It’s time the Old World caught up with the New

I read with interest David Benady’s article on wine label branding (DW 20 March). Wine, as a subject, has slightly stuffy connotations about it, conjuring up images of the upper classes sniffing, swilling and spitting and commenting on the ‘delightful bouquets’.

Confusing messaging, coats of arms, sepia colouring and gold foils all go towards making wines look scary and too expensive for an evening in with a takeaway. However, these images are fast becoming outdated and the New World wines are leading the revolution. Their labelling is making wines far more accessible and understandable to the average consumer who may still feel intimidated by the traditional wine presentations.

New World labelling demystifies wine and presents it with clear messaging about flavours and food pairings in a language that is easily understood. Coupled with bold graphics, it makes for an altogether more attractive package.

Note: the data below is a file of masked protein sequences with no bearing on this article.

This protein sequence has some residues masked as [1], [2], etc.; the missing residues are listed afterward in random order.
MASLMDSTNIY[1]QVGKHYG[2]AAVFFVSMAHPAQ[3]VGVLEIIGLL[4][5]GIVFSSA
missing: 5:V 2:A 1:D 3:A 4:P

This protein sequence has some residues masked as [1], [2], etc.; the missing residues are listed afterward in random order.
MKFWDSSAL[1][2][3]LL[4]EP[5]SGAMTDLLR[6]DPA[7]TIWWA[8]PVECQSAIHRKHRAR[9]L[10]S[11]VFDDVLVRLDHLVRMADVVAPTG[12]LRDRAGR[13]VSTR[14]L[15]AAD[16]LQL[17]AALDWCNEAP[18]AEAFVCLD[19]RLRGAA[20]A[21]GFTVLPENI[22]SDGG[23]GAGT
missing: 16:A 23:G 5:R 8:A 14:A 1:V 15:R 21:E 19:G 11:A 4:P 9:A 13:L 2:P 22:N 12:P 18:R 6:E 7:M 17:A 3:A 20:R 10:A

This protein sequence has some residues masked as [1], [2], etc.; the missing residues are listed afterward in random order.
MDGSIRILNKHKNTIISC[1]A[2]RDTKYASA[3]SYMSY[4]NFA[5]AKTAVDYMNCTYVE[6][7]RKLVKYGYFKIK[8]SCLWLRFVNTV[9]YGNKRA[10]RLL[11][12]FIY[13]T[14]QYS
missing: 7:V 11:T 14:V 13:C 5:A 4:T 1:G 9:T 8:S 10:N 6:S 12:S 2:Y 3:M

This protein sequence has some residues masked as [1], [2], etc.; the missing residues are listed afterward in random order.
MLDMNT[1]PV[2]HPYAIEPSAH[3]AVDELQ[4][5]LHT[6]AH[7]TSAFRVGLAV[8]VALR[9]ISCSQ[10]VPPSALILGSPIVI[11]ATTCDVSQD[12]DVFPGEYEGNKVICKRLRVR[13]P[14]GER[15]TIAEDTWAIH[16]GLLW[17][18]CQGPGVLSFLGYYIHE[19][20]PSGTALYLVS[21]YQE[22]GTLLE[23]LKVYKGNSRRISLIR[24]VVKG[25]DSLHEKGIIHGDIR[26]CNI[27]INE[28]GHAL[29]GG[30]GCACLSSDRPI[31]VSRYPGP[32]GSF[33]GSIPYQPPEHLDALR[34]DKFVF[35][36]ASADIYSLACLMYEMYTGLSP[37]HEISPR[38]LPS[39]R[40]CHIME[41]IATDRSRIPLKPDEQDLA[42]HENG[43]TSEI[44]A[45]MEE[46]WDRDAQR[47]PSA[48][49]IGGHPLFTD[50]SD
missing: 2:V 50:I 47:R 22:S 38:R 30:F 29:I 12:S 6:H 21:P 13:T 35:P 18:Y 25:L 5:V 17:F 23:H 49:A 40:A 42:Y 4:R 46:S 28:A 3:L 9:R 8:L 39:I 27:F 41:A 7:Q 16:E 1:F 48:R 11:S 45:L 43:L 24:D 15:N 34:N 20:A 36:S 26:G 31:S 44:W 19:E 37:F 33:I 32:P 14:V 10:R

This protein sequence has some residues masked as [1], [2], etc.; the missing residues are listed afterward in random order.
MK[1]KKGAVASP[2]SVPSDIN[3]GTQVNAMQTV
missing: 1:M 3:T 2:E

Like Elmwood’s graphic flavour signposting, the Footsteps range offers a typographic navigation through both Old and New World wines. The range was designed as an introduction to the wine world, which was young and approachable with good back-of-bar shelf standout. The varietals were broken down into syllabic sounds and formed the main element on the label, so a novice in a crowded bar or pub could easily select them without fear of getting the pronunciation wrong. Again this made them feel more confident in ordering the wine of choice, whether it be Old or New World.

It’s positive that the old clarets and Bordeaux are taking note of this trend, as it opens them up to a new generation of wine fans who would have previously just passed them on the way to the younger Pinot Grigios.

It goes a little way to ensuring that they won’t be left on the shelf while the youngsters get taken out for the evening.

Mark Robinson, Lead creative, Tag Brand, Cottenham CB24 8QY

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